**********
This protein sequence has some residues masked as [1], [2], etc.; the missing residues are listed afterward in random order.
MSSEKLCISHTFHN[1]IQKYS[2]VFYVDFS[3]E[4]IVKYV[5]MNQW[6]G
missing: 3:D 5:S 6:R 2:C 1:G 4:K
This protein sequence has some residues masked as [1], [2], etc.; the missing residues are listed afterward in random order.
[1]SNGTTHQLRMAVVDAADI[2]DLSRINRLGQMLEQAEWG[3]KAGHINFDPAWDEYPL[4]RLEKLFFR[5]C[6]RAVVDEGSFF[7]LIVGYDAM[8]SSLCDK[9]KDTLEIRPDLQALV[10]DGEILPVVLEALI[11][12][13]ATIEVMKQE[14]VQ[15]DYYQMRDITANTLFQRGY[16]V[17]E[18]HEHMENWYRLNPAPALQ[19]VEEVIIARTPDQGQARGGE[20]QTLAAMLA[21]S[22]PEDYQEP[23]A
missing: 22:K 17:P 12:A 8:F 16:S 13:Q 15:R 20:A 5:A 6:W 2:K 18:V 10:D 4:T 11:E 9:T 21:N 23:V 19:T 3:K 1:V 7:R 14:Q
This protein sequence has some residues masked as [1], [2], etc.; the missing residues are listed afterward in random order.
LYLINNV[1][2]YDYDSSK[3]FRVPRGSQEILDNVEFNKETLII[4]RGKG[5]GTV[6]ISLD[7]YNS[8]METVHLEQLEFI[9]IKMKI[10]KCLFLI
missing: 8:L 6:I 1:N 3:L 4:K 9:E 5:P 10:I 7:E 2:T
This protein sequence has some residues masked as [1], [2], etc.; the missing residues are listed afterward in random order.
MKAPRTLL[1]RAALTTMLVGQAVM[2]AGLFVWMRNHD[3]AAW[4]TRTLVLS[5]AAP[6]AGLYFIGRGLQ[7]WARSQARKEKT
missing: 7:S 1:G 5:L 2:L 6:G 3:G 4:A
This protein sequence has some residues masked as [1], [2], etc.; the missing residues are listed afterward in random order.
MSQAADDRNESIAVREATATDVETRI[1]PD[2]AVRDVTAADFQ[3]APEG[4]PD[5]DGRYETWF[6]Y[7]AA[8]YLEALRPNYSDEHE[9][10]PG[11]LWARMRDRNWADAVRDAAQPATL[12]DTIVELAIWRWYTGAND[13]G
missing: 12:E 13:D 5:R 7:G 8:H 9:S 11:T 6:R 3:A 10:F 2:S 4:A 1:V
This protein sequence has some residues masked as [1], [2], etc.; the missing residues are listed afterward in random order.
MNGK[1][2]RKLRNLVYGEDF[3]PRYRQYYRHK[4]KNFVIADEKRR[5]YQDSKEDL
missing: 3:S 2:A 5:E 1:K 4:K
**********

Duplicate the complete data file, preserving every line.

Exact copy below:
This protein sequence has some residues masked as [1], [2], etc.; the missing residues are listed afterward in random order.
MSSEKLCISHTFHN[1]IQKYS[2]VFYVDFS[3]E[4]IVKYV[5]MNQW[6]G
missing: 3:D 5:S 6:R 2:C 1:G 4:K
This protein sequence has some residues masked as [1], [2], etc.; the missing residues are listed afterward in random order.
[1]SNGTTHQLRMAVVDAADI[2]DLSRINRLGQMLEQAEWG[3]KAGHINFDPAWDEYPL[4]RLEKLFFR[5]C[6]RAVVDEGSFF[7]LIVGYDAM[8]SSLCDK[9]KDTLEIRPDLQALV[10]DGEILPVVLEALI[11][12][13]ATIEVMKQE[14]VQ[15]DYYQMRDITANTLFQRGY[16]V[17]E[18]HEHMENWYRLNPAPALQ[19]VEEVIIARTPDQGQARGGE[20]QTLAAMLA[21]S[22]PEDYQEP[23]A
missing: 22:K 17:P 12:A 8:F 16:S 13:Q 15:R 20:A 5:A 6:W 2:K 18:V 10:D 4:T 11:E 9:T 21:N 23:V 19:T 3:K 1:V 7:R 14:Q
This protein sequence has some residues masked as [1], [2], etc.; the missing residues are listed afterward in random order.
LYLINNV[1][2]YDYDSSK[3]FRVPRGSQEILDNVEFNKETLII[4]RGKG[5]GTV[6]ISLD[7]YNS[8]METVHLEQLEFI[9]IKMKI[10]KCLFLI
missing: 8:L 6:I 1:N 3:L 4:K 9:E 5:P 10:I 7:E 2:T
This protein sequence has some residues masked as [1], [2], etc.; the missing residues are listed afterward in random order.
MKAPRTLL[1]RAALTTMLVGQAVM[2]AGLFVWMRNHD[3]AAW[4]TRTLVLS[5]AAP[6]AGLYFIGRGLQ[7]WARSQARKEKT
missing: 7:S 1:G 5:L 2:L 6:G 3:G 4:A
This protein sequence has some residues masked as [1], [2], etc.; the missing residues are listed afterward in random order.
MSQAADDRNESIAVREATATDVETRI[1]PD[2]AVRDVTAADFQ[3]APEG[4]PD[5]DGRYETWF[6]Y[7]AA[8]YLEALRPNYSDEHE[9][10]PG[11]LWARMRDRNWADAVRDAAQPATL[12]DTIVELAIWRWYTGAND[13]G
missing: 12:E 13:D 5:R 7:G 8:H 9:S 11:T 6:R 3:A 10:F 2:S 4:A 1:V
This protein sequence has some residues masked as [1], [2], etc.; the missing residues are listed afterward in random order.
MNGK[1][2]RKLRNLVYGEDF[3]PRYRQYYRHK[4]KNFVIADEKRR[5]YQDSKEDL
missing: 3:S 2:A 5:E 1:K 4:K